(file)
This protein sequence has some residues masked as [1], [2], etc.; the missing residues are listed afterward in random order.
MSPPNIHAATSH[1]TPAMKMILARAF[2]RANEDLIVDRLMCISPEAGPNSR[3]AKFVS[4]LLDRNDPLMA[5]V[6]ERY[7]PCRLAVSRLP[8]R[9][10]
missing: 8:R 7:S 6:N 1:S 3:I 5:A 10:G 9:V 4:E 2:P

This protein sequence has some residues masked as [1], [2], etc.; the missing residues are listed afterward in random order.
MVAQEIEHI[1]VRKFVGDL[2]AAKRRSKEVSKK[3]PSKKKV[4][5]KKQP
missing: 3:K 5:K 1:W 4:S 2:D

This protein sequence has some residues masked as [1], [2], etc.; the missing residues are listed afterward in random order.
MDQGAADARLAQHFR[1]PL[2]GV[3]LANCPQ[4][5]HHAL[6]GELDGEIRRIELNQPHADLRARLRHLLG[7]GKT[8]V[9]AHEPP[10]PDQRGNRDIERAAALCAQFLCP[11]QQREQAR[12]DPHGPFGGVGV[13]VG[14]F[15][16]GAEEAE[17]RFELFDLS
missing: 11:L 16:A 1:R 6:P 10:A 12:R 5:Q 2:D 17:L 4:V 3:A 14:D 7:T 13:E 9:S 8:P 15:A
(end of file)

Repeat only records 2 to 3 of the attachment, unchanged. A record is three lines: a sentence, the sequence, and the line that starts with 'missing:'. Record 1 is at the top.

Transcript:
This protein sequence has some residues masked as [1], [2], etc.; the missing residues are listed afterward in random order.
MVAQEIEHI[1]VRKFVGDL[2]AAKRRSKEVSKK[3]PSKKKV[4][5]KKQP
missing: 3:K 5:K 1:W 4:S 2:D

This protein sequence has some residues masked as [1], [2], etc.; the missing residues are listed afterward in random order.
MDQGAADARLAQHFR[1]PL[2]GV[3]LANCPQ[4][5]HHAL[6]GELDGEIRRIELNQPHADLRARLRHLLG[7]GKT[8]V[9]AHEPP[10]PDQRGNRDIERAAALCAQFLCP[11]QQREQAR[12]DPHGPFGGVGV[13]VG[14]F[15][16]GAEEAE[17]RFELFDLS
missing: 11:L 16:A 1:R 6:P 10:A 12:R 5:Q 2:D 17:L 4:V 3:A 14:D 7:T 13:E 9:S 8:P 15:A